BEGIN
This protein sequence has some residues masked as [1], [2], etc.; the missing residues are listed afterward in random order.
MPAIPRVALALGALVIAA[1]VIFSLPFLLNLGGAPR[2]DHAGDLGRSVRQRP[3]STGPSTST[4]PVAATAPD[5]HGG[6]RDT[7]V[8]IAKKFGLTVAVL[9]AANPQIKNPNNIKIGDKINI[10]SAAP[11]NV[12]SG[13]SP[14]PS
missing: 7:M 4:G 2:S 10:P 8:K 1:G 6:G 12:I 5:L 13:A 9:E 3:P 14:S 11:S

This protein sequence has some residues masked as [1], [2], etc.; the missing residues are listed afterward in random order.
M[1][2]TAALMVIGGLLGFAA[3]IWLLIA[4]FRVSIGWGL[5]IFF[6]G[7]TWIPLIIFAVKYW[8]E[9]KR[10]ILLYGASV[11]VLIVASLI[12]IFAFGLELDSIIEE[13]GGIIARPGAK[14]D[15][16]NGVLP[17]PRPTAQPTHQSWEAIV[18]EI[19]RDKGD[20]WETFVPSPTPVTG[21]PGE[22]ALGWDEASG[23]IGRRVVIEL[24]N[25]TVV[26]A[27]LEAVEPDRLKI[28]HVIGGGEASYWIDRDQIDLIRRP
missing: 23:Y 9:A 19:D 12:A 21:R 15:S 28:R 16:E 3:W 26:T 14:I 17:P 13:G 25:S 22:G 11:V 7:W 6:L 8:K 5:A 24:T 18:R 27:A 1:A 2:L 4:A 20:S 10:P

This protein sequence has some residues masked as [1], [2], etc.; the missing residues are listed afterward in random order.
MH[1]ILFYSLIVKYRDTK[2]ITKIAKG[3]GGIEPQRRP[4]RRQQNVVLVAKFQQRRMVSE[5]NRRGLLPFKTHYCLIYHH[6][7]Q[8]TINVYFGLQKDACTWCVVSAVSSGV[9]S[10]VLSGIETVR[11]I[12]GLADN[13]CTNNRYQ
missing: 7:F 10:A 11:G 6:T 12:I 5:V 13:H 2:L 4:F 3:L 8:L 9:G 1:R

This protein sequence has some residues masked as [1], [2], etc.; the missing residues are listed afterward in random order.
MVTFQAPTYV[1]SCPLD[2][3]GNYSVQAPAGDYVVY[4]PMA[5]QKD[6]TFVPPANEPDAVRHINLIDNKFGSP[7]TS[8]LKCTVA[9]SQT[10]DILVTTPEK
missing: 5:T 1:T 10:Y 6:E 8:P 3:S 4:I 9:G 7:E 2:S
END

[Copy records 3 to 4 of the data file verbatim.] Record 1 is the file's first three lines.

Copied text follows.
This protein sequence has some residues masked as [1], [2], etc.; the missing residues are listed afterward in random order.
MH[1]ILFYSLIVKYRDTK[2]ITKIAKG[3]GGIEPQRRP[4]RRQQNVVLVAKFQQRRMVSE[5]NRRGLLPFKTHYCLIYHH[6][7]Q[8]TINVYFGLQKDACTWCVVSAVSSGV[9]S[10]VLSGIETVR[11]I[12]GLADN[13]CTNNRYQ
missing: 7:F 10:A 11:G 6:T 12:I 5:V 13:H 2:L 4:F 3:L 8:L 9:G 1:R

This protein sequence has some residues masked as [1], [2], etc.; the missing residues are listed afterward in random order.
MVTFQAPTYV[1]SCPLD[2][3]GNYSVQAPAGDYVVY[4]PMA[5]QKD[6]TFVPPANEPDAVRHINLIDNKFGSP[7]TS[8]LKCTVA[9]SQT[10]DILVTTPEK
missing: 5:T 1:T 10:Y 6:E 8:P 3:S 4:I 9:G 7:E 2:S